Your Cosmic Rights and Responsibilities
But as we know from God's own testimony, his isness is not some sort of indefinable blobby business. Rather, it is I AM, which implies that we are the infinitely diverse manifestations of I AM. This makes sense, since we can't all be I. It reminds me of the two psychotic patients who both believe they're Jesus Christ. How can two beings occupy the same space? Or, how can one being occupy two people?
How can He not?
In an analogy Alan Watts used, we are like pinpricks in a lampshade, in which there is only one source of light -- the central bulb -- but from the outside will look like many individual sources. In short, there is one Light "behind" or "beneath" or "above" -- however you wish to characterize transcendence -- all light. I AM is the Word from our eternal sponsor.
Now, as far as I can see, you can't just say I AM and leave it at that. Rather, I AM immediately implies YOU ARE too. Does this mean I AM two? Yes and no. As we have heard from the wise, God is Love. Thus, I AM and YOU ARE are really the minimal conditions for the instantiation of LOVE. So the Light would appear to be Love, and vice versa.
Bishop Ware beats another conundrum, noting that "We have always existed for [God]; creation signifies that at a certain point in time we begin to exist also for ourselves."
Here again, it seems that Love is the motive force that sponsors the transition from AM to I AM. Thus, "Creation is not an event in the past, but a relationship in the present" (emphasis mine). Creatvity, love, intimacy, uniqueness, relationship, identity -- all are thoroughly entangled in the one metacosmic law or principle, i.e., I AM. One might very well say that they are horizontal prolongations of it. Indeed, "Man is a finite expression of God's infinite self-expression" (Ware).
But since we exist for ourselves as well as for God, it is possible -- to say the least -- to focus on the former to the exclusion of the latter. Indeed, to a certain extent, our notorious fall from the latter ladder is really just this: separation and alienation from our metacosmic source.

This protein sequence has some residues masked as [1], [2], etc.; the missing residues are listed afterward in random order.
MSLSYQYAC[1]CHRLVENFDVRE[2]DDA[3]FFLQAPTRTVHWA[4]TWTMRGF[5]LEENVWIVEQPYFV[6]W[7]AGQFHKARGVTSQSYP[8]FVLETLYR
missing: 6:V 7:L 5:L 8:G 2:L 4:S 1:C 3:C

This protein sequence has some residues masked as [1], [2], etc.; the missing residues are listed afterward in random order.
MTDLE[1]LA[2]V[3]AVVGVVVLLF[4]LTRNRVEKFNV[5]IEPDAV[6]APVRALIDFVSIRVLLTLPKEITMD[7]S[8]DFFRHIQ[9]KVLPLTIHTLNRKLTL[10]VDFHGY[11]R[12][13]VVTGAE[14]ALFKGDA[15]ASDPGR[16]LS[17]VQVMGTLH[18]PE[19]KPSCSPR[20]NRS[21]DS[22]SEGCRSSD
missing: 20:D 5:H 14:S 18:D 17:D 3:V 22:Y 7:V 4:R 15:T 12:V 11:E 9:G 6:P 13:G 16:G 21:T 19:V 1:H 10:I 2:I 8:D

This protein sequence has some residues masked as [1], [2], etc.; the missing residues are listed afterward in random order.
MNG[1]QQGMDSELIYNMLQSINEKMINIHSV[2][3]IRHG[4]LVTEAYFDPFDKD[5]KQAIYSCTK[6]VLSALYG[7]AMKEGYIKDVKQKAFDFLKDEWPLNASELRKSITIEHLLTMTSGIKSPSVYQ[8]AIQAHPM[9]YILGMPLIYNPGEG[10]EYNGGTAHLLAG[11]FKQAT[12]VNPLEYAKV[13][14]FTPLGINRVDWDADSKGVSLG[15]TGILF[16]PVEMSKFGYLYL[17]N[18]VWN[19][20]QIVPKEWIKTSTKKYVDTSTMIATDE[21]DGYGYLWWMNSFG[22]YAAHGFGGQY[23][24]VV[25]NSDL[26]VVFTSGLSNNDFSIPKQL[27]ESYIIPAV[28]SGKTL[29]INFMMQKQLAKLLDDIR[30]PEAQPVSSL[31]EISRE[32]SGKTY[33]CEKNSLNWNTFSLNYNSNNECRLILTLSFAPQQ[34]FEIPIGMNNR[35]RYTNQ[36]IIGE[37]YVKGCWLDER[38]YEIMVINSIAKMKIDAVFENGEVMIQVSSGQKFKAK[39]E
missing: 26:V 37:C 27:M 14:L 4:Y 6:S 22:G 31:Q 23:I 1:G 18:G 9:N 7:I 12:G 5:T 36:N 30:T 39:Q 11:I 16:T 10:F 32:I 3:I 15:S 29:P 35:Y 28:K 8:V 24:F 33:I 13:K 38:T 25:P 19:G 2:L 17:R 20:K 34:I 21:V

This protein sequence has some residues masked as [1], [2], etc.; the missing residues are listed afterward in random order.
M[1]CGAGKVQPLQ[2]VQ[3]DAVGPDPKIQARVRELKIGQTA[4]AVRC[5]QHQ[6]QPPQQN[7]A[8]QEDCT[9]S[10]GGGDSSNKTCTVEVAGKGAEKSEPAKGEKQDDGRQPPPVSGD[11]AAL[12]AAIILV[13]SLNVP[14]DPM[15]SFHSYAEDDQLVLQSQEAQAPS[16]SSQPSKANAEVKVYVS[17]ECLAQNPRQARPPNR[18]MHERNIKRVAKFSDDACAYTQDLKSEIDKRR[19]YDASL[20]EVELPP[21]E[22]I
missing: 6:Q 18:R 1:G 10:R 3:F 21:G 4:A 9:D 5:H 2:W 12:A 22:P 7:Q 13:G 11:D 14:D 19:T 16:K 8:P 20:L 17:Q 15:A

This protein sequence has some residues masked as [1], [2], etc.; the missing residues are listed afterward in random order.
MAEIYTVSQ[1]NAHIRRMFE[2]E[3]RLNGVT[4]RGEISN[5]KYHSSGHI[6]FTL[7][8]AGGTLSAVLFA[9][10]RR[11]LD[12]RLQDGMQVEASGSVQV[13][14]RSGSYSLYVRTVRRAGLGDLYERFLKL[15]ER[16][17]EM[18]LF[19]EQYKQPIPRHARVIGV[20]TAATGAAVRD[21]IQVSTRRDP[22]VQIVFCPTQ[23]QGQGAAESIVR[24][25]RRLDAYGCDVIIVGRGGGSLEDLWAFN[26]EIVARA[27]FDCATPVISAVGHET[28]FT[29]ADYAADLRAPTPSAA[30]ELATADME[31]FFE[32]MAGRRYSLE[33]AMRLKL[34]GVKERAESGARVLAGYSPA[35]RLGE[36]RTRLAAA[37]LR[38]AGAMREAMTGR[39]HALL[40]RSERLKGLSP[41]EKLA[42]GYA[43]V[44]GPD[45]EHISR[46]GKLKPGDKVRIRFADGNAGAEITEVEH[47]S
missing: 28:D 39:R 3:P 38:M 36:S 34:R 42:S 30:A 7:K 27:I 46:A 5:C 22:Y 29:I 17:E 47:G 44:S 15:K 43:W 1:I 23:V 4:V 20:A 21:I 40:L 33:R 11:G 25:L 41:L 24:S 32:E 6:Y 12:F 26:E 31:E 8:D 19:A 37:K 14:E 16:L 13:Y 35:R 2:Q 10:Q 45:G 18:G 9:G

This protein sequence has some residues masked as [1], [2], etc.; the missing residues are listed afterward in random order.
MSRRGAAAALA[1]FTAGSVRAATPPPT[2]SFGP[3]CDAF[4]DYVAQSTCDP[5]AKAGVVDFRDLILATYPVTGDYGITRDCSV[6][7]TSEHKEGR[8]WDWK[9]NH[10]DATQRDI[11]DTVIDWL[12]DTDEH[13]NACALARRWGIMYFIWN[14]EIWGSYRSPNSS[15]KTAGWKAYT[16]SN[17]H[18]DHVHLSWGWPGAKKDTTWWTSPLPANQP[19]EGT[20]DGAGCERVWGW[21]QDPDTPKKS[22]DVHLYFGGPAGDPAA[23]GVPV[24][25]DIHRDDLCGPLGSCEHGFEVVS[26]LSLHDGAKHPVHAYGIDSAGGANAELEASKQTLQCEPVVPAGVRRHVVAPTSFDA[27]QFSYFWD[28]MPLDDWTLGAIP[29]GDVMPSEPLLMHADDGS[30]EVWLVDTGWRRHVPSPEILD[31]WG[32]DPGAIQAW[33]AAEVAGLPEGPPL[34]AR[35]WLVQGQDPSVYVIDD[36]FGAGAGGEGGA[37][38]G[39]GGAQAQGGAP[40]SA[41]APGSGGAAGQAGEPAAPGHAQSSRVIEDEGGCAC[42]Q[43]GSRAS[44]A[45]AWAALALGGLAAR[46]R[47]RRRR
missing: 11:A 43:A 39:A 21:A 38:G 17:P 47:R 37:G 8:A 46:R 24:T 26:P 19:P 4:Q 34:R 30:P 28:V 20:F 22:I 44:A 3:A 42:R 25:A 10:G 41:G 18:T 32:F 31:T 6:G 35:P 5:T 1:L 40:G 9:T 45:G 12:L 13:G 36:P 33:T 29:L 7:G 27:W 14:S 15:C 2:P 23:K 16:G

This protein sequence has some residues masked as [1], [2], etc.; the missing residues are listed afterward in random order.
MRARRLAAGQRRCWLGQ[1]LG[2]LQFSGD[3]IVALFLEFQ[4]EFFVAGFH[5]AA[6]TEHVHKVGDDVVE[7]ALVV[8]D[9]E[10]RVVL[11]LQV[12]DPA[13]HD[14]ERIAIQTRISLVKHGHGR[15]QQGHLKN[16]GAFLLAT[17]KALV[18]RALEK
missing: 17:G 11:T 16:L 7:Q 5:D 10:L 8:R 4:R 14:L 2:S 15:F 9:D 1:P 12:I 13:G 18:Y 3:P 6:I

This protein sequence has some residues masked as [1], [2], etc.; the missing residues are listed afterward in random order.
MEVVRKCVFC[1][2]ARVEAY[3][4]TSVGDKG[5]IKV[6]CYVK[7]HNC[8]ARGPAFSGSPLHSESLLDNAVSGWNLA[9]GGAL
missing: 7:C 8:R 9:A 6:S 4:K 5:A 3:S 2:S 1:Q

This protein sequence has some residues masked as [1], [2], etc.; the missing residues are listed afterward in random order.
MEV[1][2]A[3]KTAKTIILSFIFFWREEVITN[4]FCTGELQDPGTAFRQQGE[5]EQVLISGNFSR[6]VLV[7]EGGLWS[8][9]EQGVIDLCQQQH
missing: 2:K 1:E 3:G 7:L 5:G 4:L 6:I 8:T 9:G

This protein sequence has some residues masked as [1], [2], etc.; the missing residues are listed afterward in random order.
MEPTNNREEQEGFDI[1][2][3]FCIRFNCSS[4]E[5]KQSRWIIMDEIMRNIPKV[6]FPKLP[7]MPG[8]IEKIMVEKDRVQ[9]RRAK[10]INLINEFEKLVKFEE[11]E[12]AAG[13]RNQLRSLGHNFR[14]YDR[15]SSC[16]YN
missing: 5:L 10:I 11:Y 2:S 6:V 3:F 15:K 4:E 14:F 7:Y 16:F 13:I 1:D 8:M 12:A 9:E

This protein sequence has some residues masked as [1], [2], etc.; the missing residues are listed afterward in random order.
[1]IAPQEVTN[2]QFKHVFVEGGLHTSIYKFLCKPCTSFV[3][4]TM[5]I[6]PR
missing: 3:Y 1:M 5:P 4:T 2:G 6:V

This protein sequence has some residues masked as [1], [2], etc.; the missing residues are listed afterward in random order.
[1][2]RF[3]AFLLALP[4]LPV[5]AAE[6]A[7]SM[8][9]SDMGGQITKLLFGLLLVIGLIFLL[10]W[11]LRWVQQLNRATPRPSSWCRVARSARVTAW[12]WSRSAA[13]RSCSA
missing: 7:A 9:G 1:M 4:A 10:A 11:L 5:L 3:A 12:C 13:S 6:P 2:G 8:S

For this vertical ladder "leads to the kingdom," but is also that circular snarecase "that goes down to a dank and snake-infested cellar." Sin may be wrongdoing, but more to the point, it is wrongbeing, or being on the wrong rung.
I had -- or have -- no conscious intention of venturing down this particular path, but here we are -- or here I am -- so might as well push ahead. It must have something to do with Abhishiktananda, although I don't yet know what it might be.
Anyway, Bishop Ware expresses the coonologically correct doctrine that "Man stands at the heart of God's creation." And, "Participting as he does in both the noetic [i.e., vertical] and material realms, he is an image or mirror of the whole creation, imago mundi, a 'little universe' or microcosm. All created things have their meeting place in him." We are the living combo plate of the whole existentialada, not just the dead worm resting at the bottom of the cosmic tequila bottle.
In order to try to explain away the big bang (since it necessitates a creative intelligence), some physicists are positing the fantasy of multiple universes -- as if they wouldn't just be the manifestation of an even higher law, or metauniverse. But in truth, as mentioned above, there are already multiple universes. They are called human persons, and each one is unique, at least in potential.
But as with the multiple universe theory just mentioned, these microcosms do not and cannot stand alone. Rather, as Ware says, man is not just microcosm but mediator.
Thus, it is our God-given vocation "to reconcile and harmonize the noetic and the material realms, to bring them to unity, to spiritualize the material, and to render manifest all the latent capacities in the created order."
Ware emphasizes that the key is "to manifest the spiritual in and through the material," to such an extent that one could say that "Christians are in this sense the only true materialists" (although to be fair, there are others; for the most part, only materialists aren't materialists, since they reify and inhabit their abstract fantasies and I-AMputate matter from its source).
So we are microcosm, which is obvious enough. What about mediator? Ware summarizes it this way: as microcosm "man is the one in whom the world is summed up." But as mediator, "he is the one through whom the world is offered back to God."
This is what in coonspeak is known as the punway round trip, the absurcular argument, the endless circumnavelgazing, the deustination of our salvolution. It simultaneously starts where science ends and ends where science begins, i.e., the alphomega or bigending -- or, in the words of the poet, Before the beginning and after the end.
And what might that be? Peaking Allegheirically, it is the Love that removes the sin and other scars.
... two lovely is better than to leaf alone...